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the gang was discovered near Killarney, and he was tried and also executed. Thus out of the fourteen who attacked the house of Colonel Hutchinson nine were capitally punished and two escaped by turning informers.; the remaining three got off to America.
Malachy Duggan, obtained about three hundred pounds for having delivered up his companions and for generations yet to come his name will be in famous in the neighbourhood where he lived and died.
So anxious was the magistrate to obtain information against Colonel Hutchinson's murderers that Malachy Duggan was treated with great concideration by some of them. One of the magistrates Mr S carried his partiality for the
senior member (history)
2020-03-28 21:26
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diultugadh. Cuireadh ar shiubhail é annsin. Annsin cuireadh sgéal chuig an ghasúr eile theacht agus pósadh é agus an cailín saidhbhir.
senior member (history)
2020-03-28 21:25
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Bhí fear ann fad ó shoin agus is fada ó bhí. Fear an saidhbhir a bhí ann bhí sé comh saidhbhir agus nach rabh fhios aige caidé a shaidhbhris. Bhí a bhean marbh le seal tamall roimhe sin. Ní rabh aige acht sé fhéin agus nighean amháin.
Lá amháin tháinig buachaill óg go dtí an teach ar lorg an cailín le pósadh. Tháinig fearg mhór ar an athair annsin cionnus go dtáinig an buachall seo ar lorg a nhighean agus dubhairt sé go dtabharfadh sé don diabhal í níos luaithe no thabharfadh sé dó san í. D’imthigh an buachaill óg leis go h-an cráidhte cionnus nach bhfuair sé an cailín saidhbhir le pósadh.
Lá amháin seal tamall na dhiaidh tháinig gasúr eile go dtí an teach ar lorg an cailín le pósadh. Bhí culaith air a bfhíor deise dá bhfacthas súil ariamh. Agus d’iarr sé an cailín le pósadh. Dubhairt an t-athair go bhfuigheadh agus míle fáilte. Do pósadh iad tamall na dhiaidh sin agus bhí siad na chomhnuidhe le chéile.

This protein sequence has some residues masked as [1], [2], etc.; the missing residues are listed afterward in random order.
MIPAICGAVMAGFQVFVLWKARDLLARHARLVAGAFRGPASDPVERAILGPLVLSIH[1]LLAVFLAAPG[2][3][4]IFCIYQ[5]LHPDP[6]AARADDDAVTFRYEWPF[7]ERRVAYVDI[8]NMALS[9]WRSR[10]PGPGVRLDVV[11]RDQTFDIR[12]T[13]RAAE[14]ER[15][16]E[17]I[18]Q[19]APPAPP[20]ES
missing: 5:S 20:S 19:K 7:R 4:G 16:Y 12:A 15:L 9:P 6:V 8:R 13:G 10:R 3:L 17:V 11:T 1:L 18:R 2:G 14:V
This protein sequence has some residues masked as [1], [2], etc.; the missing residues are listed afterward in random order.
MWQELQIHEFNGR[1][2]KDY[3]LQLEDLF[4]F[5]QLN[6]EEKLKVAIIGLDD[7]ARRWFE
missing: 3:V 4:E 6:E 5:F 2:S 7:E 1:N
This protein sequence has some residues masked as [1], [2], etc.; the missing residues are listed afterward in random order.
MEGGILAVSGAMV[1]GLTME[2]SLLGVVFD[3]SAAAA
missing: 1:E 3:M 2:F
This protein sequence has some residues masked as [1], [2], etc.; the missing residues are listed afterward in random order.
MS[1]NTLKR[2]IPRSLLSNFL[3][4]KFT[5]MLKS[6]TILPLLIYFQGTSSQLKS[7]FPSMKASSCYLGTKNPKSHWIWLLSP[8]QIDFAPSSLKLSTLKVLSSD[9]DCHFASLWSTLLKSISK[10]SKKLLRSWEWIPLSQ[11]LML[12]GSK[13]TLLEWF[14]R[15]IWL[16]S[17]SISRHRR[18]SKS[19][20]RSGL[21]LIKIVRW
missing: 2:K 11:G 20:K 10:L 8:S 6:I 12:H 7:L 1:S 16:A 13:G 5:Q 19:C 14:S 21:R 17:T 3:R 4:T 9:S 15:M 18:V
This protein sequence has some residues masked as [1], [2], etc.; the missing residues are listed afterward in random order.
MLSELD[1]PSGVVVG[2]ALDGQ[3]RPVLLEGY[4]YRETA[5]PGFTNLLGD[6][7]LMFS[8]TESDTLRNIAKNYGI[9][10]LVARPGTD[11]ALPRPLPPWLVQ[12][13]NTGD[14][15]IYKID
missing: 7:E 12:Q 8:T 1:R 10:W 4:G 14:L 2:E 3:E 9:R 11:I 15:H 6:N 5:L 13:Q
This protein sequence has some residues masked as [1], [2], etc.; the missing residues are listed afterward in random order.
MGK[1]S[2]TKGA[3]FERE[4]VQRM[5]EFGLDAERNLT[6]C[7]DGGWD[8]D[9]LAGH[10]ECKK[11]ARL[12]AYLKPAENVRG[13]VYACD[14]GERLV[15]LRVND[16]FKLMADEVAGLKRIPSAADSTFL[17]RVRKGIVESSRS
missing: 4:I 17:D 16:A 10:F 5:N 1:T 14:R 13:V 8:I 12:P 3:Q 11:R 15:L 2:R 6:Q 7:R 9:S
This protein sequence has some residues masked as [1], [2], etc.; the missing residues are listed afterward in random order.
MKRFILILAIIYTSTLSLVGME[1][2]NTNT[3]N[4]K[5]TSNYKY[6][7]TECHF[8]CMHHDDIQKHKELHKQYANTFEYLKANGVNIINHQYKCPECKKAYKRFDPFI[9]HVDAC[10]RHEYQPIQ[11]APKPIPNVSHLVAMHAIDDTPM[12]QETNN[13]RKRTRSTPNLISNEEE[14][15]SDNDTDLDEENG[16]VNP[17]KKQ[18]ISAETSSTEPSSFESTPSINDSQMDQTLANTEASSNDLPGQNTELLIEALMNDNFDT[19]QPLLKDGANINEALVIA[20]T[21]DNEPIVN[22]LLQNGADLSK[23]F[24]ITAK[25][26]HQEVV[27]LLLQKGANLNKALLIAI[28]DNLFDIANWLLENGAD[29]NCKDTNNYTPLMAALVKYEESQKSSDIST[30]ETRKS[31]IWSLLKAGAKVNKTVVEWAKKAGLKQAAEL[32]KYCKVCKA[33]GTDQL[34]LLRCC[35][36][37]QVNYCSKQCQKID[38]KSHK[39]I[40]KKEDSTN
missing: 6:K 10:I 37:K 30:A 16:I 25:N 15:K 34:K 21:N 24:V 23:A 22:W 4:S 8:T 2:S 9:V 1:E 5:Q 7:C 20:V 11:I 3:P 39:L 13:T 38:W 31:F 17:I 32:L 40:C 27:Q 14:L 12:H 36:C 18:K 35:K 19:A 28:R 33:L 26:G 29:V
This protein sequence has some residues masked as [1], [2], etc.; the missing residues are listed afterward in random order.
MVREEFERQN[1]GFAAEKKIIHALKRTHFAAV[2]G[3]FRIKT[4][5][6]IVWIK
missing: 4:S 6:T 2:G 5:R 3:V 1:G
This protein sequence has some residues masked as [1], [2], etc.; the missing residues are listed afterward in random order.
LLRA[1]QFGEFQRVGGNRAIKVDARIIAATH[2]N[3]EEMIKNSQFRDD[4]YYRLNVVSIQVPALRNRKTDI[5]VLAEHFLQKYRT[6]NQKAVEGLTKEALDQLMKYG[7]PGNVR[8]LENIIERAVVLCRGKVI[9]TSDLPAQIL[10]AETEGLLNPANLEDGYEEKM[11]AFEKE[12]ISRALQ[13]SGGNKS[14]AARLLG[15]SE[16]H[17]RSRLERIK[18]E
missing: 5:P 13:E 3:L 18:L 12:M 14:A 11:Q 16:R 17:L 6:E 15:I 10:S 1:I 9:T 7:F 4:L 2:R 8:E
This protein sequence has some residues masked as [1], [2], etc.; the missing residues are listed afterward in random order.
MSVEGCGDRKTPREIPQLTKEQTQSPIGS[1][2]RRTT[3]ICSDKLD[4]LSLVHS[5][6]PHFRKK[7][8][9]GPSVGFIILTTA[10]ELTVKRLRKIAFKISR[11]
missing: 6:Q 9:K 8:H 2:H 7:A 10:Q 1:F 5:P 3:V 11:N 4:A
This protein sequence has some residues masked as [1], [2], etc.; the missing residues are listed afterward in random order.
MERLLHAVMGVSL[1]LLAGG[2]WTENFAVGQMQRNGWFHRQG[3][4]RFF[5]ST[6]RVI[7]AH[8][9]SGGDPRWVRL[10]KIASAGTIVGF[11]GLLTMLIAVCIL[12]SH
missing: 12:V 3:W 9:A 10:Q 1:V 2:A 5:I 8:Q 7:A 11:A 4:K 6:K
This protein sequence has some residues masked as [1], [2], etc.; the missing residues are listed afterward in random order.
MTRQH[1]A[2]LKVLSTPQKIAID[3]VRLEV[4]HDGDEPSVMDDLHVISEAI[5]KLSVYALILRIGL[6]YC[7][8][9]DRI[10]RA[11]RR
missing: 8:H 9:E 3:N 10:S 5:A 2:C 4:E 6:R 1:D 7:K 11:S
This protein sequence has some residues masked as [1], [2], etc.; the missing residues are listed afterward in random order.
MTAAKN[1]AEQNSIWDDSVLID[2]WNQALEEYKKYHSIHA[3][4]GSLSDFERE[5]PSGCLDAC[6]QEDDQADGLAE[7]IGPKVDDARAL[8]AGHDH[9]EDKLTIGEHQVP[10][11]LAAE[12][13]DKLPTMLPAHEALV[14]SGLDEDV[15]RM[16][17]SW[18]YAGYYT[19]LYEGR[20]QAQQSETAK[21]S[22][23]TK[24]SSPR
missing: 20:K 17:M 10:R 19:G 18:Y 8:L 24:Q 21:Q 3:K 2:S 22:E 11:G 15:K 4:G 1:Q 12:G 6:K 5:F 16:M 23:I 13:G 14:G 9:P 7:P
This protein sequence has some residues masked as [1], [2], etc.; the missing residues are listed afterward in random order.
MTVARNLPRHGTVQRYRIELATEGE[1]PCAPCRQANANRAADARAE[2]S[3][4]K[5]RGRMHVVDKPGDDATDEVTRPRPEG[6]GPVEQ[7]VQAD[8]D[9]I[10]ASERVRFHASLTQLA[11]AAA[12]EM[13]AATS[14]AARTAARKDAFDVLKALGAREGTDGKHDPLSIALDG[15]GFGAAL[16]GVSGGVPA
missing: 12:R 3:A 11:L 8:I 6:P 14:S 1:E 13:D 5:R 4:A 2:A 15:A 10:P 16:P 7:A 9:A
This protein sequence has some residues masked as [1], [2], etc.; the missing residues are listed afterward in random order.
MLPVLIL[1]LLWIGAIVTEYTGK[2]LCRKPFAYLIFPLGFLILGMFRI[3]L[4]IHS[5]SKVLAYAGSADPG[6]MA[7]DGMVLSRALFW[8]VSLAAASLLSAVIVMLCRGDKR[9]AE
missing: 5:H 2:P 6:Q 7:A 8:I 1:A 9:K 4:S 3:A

Níor bhfada gur tugadh fa dear go rabh cos ádhmuid air. Tamall na dhiaidh sin thgadh fa dear go rabh súil gloinne aige.
Annsin cuireadh fá dhein an t-fagart tháinig sé agus d’innis sé don t-athair gurab é an diabhal a bhí ann agus nar cheart do an ghasúr a tháinig roimhe sin a
senior member (history)
2020-03-28 21:23
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saidhbhir na dhiaidh sin.
Lá amháin tamall na dhiaidh sin bhí Tomás amuigh ag buachailleacht na ba nuair a tháinig coileóg mór agus thoisigh a troid le Tomás. Rinne Tomás ndicheall leis é féin a chosaint acht sa deireadh marbh an coileóg é agus cuireadh é i gcúl an toighe, agus bhí buaidhreadh mór ar na comharsannaí uilig in a dhiaidh.
senior member (history)
2020-03-28 21:23
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deireadh déirigh sé an thuirseach agus luigh sé istigh i gcruaich – fhéin a bhí ar taobh an bhealaigh Mhóir. Tháinig fear an toighe amach agus thug isteach an bacall céadna de fhéin a raibh Tomás na luighe ann. Thug sé an fhéin dó na ba. An céad áit a bhfuair Tomás é féin nuair a musgail sé. Fuair sé é féin (isteach) astoigh i mbéal bó Toisigh an bhó a casactaigh agus chait sé Tomás amach as a bhéal.
Rith Tomás amach as an bhoitheach agus níor stad sé go raibh sé ag dorás a h-athara. Bhí an mháthair agus an t-athair ag gabháil a luighe nuair a chualaidh siad an glór beag íseal a radh.
Leig isteach mé.
Leig isteach mé.
Dfhosgail an t’athair an dorás agus bhí Tomás na seasamh annsin roimhe. Thug sé isteach é agus thug a [shcúth?] dó le h-ithe. Annsin dinnis Tomás don t-athair san bocsa mór lán d’oir is de airgid. Chuaidh an beirt acu ann agus chuaidh Tomás isteach ar an pholl eochrach agus dfhosgail sé an dorás. Annsin chuaidh an t-athair isteach agus thug leis an bocsa mór agus annsin chuaidh an tathair agus Tomás abhaile agus bhí siad an
senior member (history)
2020-03-28 21:21